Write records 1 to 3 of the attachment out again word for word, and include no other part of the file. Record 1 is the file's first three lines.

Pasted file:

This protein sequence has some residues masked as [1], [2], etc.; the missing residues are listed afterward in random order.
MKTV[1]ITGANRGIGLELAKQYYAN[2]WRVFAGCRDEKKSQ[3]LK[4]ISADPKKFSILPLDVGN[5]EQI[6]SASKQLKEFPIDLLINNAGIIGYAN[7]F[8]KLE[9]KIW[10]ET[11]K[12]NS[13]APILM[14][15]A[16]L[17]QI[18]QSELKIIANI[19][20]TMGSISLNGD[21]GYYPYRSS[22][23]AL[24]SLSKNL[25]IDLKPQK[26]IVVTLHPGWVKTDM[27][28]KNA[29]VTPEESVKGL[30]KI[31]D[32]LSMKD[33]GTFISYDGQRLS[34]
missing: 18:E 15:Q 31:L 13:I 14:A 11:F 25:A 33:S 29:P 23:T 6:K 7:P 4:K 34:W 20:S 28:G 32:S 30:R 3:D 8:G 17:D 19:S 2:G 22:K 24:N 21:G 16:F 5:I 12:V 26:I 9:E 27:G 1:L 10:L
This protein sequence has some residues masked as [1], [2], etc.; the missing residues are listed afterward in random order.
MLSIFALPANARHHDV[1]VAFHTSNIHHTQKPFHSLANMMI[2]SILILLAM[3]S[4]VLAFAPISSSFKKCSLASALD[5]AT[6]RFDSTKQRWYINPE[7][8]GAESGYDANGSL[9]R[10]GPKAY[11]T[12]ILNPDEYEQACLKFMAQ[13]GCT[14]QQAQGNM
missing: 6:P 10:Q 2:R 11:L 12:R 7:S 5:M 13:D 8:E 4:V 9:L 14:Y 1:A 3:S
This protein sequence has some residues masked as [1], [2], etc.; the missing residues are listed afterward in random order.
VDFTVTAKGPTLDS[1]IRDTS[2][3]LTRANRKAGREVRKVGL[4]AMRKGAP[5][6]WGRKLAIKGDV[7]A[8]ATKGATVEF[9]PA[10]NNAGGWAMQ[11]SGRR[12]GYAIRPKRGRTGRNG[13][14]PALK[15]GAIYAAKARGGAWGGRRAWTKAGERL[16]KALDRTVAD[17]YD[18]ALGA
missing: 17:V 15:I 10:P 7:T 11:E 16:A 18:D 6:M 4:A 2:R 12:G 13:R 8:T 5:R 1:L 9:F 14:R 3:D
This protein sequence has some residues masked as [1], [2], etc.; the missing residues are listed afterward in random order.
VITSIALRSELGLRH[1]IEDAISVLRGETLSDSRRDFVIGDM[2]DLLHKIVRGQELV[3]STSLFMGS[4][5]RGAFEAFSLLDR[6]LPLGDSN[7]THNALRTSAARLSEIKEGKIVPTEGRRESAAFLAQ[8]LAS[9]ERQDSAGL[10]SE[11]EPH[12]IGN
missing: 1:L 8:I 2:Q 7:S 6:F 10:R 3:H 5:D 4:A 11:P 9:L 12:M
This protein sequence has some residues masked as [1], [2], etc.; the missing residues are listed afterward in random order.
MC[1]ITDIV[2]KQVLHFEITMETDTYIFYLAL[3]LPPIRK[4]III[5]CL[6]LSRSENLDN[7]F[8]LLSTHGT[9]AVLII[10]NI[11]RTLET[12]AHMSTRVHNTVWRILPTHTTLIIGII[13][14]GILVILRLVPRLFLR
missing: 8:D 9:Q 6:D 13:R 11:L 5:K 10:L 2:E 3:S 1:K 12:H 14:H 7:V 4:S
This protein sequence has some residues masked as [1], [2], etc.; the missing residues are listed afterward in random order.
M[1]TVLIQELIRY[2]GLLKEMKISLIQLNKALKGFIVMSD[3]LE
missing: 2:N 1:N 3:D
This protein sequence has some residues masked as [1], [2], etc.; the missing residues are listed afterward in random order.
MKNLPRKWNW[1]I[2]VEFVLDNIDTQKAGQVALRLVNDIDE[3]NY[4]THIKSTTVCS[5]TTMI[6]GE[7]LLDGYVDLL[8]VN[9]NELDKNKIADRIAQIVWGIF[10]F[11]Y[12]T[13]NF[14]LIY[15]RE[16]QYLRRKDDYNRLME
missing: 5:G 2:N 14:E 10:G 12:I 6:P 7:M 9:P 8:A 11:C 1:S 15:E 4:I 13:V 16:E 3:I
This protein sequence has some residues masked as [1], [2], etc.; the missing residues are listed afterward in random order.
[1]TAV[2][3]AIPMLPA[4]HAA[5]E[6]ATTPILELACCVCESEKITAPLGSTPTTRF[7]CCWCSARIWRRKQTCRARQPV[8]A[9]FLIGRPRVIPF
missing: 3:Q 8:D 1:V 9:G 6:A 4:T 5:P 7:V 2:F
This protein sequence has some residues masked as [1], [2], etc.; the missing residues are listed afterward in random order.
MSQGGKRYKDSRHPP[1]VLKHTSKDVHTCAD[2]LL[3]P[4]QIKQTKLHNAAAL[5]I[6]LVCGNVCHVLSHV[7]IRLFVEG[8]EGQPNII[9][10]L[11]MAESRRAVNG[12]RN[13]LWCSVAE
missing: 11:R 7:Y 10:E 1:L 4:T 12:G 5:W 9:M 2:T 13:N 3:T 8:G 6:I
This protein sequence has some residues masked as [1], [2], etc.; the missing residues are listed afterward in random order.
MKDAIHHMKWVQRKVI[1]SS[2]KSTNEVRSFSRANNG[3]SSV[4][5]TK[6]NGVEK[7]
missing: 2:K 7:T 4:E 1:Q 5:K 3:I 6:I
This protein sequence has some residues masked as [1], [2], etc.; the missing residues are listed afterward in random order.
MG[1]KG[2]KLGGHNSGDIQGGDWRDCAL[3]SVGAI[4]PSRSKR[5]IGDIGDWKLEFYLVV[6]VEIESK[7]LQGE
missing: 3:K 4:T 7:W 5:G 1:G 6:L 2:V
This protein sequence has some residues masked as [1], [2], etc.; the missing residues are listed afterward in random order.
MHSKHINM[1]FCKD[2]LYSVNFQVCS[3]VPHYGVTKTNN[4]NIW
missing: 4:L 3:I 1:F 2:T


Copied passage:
This protein sequence has some residues masked as [1], [2], etc.; the missing residues are listed afterward in random order.
MKTV[1]ITGANRGIGLELAKQYYAN[2]WRVFAGCRDEKKSQ[3]LK[4]ISADPKKFSILPLDVGN[5]EQI[6]SASKQLKEFPIDLLINNAGIIGYAN[7]F[8]KLE[9]KIW[10]ET[11]K[12]NS[13]APILM[14][15]A[16]L[17]QI[18]QSELKIIANI[19][20]TMGSISLNGD[21]GYYPYRSS[22][23]AL[24]SLSKNL[25]IDLKPQK[26]IVVTLHPGWVKTDM[27][28]KNA[29]VTPEESVKGL[30]KI[31]D[32]LSMKD[33]GTFISYDGQRLS[34]
missing: 18:E 15:Q 31:L 13:I 14:A 11:F 25:A 33:S 29:P 23:T 6:K 7:P 4:K 34:W 20:S 28:G 32:S 30:R 3:D 8:G 17:D 19:S 2:G 22:K 24:N 21:G 16:F 5:I 12:V 26:I 9:E 27:G 1:L 10:L
This protein sequence has some residues masked as [1], [2], etc.; the missing residues are listed afterward in random order.
MLSIFALPANARHHDV[1]VAFHTSNIHHTQKPFHSLANMMI[2]SILILLAM[3]S[4]VLAFAPISSSFKKCSLASALD[5]AT[6]RFDSTKQRWYINPE[7][8]GAESGYDANGSL[9]R[10]GPKAY[11]T[12]ILNPDEYEQACLKFMAQ[13]GCT[14]QQAQGNM
missing: 6:P 10:Q 2:R 11:L 12:R 7:S 5:M 13:D 8:E 4:V 9:L 14:Y 1:A 3:S
This protein sequence has some residues masked as [1], [2], etc.; the missing residues are listed afterward in random order.
VDFTVTAKGPTLDS[1]IRDTS[2][3]LTRANRKAGREVRKVGL[4]AMRKGAP[5][6]WGRKLAIKGDV[7]A[8]ATKGATVEF[9]PA[10]NNAGGWAMQ[11]SGRR[12]GYAIRPKRGRTGRNG[13][14]PALK[15]GAIYAAKARGGAWGGRRAWTKAGERL[16]KALDRTVAD[17]YD[18]ALGA
missing: 17:V 15:I 10:P 7:T 11:E 16:A 18:D 6:M 4:A 2:R 12:G 13:R 8:T 5:R 1:L 9:F 14:R 3:D